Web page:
Ode to the Sea

We met Panny & his gal, Simon (Krad-Vagabunden) at the hostel in Santiago de Chile and we spent each evening enjoying beer, pisco, and whatever else might have passed by our glasses loving their stories of world travel.  They had already been on the road with their matching Trans Alps for almost 2 years.  They knew many people we had met on the road as is always the case, it seems, with this moto-travelling crowd and it is always a bit more interesting when the stories you share involve people you know.

The closest (and possibly craziest) story they told us involved our friends Miles & Tracey (smilesandmiles.com).  Panny was stung by a bee and, because he is highly allergic to bee stings, had a bad reaction and Miles basically saved his life.  (Miles might say I’m exaggerating, but I don’t think Panny would)

Panny’s & Simon’s South American adventure was winding down and they were off to New Zealand, shipping out from the Chilean port town of Valparaiso.  It was a town on our must-see list and when Panny told us about the overland hostel, Villa Kunterbunt, we made plans to see them again there.

07-Villa Kunterbunt, Valparaiso, Chile

One of the tag lines for Villa Kunterbunt is that it is ‘a backpacker-free hostel’ since they specialise in helping out DIY overland-travellers who tend to have a few unique requirements like vehicle storage and possible maintenance.  More specifically, they are the go-to team if you need to ship or receive your vehicle from / to Chile.

The ride to Valparaiso takes you through dozens of vineyards and wineries of the major Chilean brands.  We watched as fields of grape vines behind grand gates passed us by…we could’t afford the hefty price tags for the luxury of a taste & tour, but we sure could afford the wine, itself!  Happily, great Chilean reds were available everywhere and usually for less than $5 CAD!

Conversion: $1.49 / bottle!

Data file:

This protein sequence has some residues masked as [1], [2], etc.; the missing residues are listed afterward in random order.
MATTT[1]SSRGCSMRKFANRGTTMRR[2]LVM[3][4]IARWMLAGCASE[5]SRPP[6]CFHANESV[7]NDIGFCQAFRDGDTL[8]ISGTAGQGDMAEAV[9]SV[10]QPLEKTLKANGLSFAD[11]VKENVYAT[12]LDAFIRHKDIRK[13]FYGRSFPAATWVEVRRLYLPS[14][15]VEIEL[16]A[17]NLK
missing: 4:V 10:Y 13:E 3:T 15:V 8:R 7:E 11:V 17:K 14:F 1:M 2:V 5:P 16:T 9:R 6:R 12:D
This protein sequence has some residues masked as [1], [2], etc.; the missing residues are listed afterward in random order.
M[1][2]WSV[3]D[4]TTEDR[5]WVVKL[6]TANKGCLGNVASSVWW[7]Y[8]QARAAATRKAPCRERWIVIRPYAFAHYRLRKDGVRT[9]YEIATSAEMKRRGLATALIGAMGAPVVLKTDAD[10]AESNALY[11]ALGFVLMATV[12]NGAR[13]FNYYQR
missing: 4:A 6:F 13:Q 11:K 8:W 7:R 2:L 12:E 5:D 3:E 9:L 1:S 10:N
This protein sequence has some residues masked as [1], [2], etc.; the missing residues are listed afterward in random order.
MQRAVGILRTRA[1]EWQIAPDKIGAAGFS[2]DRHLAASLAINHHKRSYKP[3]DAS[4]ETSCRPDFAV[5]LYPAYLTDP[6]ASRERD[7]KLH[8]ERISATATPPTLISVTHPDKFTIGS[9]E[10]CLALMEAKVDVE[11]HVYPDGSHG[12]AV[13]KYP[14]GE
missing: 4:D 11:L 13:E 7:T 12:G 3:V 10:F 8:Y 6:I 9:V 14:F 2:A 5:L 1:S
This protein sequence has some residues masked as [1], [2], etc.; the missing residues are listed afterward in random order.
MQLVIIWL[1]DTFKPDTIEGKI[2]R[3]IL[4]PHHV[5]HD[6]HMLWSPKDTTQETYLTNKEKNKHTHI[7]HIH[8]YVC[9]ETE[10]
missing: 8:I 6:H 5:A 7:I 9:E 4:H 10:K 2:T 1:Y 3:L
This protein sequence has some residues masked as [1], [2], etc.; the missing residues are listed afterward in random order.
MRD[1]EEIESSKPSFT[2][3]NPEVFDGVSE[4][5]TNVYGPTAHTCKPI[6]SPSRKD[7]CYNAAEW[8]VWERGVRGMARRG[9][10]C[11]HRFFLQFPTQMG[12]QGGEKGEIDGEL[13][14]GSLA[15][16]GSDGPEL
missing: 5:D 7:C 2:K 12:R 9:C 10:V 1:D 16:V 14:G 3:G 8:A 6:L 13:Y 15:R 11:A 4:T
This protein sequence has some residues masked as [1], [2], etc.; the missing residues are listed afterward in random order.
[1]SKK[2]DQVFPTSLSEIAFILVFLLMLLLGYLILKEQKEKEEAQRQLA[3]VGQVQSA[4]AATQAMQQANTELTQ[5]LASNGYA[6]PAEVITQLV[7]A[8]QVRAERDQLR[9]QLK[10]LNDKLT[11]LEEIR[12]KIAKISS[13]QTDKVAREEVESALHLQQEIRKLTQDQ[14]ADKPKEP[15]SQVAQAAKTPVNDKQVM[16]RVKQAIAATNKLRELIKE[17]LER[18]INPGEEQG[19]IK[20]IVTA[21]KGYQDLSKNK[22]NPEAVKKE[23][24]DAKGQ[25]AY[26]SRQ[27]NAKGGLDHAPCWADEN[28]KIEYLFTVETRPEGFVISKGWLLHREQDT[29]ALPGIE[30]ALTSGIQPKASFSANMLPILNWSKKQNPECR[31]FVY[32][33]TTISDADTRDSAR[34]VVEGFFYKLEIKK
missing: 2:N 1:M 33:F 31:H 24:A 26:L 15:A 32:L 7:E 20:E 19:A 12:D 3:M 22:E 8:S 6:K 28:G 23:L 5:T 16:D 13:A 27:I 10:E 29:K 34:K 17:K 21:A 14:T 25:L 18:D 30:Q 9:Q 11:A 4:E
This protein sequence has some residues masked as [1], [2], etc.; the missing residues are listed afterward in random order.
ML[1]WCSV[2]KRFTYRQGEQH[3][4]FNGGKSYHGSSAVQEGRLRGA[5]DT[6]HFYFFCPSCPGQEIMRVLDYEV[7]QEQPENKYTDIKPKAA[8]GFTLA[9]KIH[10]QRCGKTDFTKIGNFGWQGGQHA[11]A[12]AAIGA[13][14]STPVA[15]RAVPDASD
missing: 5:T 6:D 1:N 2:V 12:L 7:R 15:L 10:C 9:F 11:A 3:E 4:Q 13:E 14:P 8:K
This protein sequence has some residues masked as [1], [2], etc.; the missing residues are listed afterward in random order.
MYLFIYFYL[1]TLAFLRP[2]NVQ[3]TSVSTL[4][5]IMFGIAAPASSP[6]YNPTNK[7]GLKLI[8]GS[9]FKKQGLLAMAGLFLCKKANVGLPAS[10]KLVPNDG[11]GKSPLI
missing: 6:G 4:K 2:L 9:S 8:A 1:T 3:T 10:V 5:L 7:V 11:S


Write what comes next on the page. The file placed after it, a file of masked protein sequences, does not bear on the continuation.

With no warning, the road takes you down a winding hill and pops you out into the city’s main centre and the bustling port area – Valparaiso “Val Po” is one of Chile’s most important ports… international cruise ships make it their temporary home for many months of the year and some of Chile’s most important exports (wine, copper, fruit) leave via Valparaiso.

Valparaiso is culturally significant as well.  It was declared a UNESCO site due to its ‘improvised urban design’.  The city is built on numerous hills that overlook the Pacific and with so many neighbourhoods so high up on steep hills, the city resorted to funiculars (escalatores, in Spanish), which are highly inclined cable cars to transport people to & from the main centre since 1889.  Many of the funiculars are still in use today and are an integral part of the public transportation in the city, if not a tourist attraction in their own right.

A funicular track
Inside the old funicular cars

We settled into Villa Kunterbunt very quickly and immediately felt at home in the old Victorian mansion on the hill.  Quirky collections of trolls, painted wall murals and post cards affixed to any stable surface made Kunterbunt feel like a combination between your weird Aunty’s house and a museum.  We loved it!

Inside Villa Kunterbunt

At one point, we were in our room on the 2nd floor just after having breakfast, getting sorted for the day.  Everyone else was up doing the same.  The house shuddered once, then again – like when someone slams the front door really hard.  I had muttered something like, ‘what the hell is going on down there?’.  When we casually made our way downstairs a short while later Martina, our host, asked if we had felt the earthquake. I’ve always said I would like to feel a small earthquake – you know – just feel it… a small one where no one would be hurt but I didn’t expect it to feel like a door slamming.  Cool nonetheless.

While Panny & Simon scrubbed their bikes and camping gear with toothbrushes in order to comply with New Zealand’s bio-security, we took to the streets of Valparaiso, riding various funiculars and walking through authentic bohemian neighbourhoods – debating the definition of ‘authentic’ and whether the new B&B’s, hipster shops, and funky restaurants could be still considered authentically bohemian.  Regardless of the answer, the culturally significant parts of town are a joy to tour with lots to see.

Simon & Panny cleaning their bikes in the Kunterbunt garage
Colourful streets of Valparaiso, CH
Victorian home on a hill
Conception Hill, Valparaiso

Once we said our good-byes to the Kunterbunt clan we found a beautiful and small country road that led us into another sea side town, Isla Negra. Isla Negra is really just a small beach town filled with cabańa (cottage) rentals for vacationing Santiaguans – but the draw for us was Pablo Neruda’s 3rd (and his most loved) home – Casa Isla Negra.

The beach of Isla Negra – much more populated than in Neruda’s day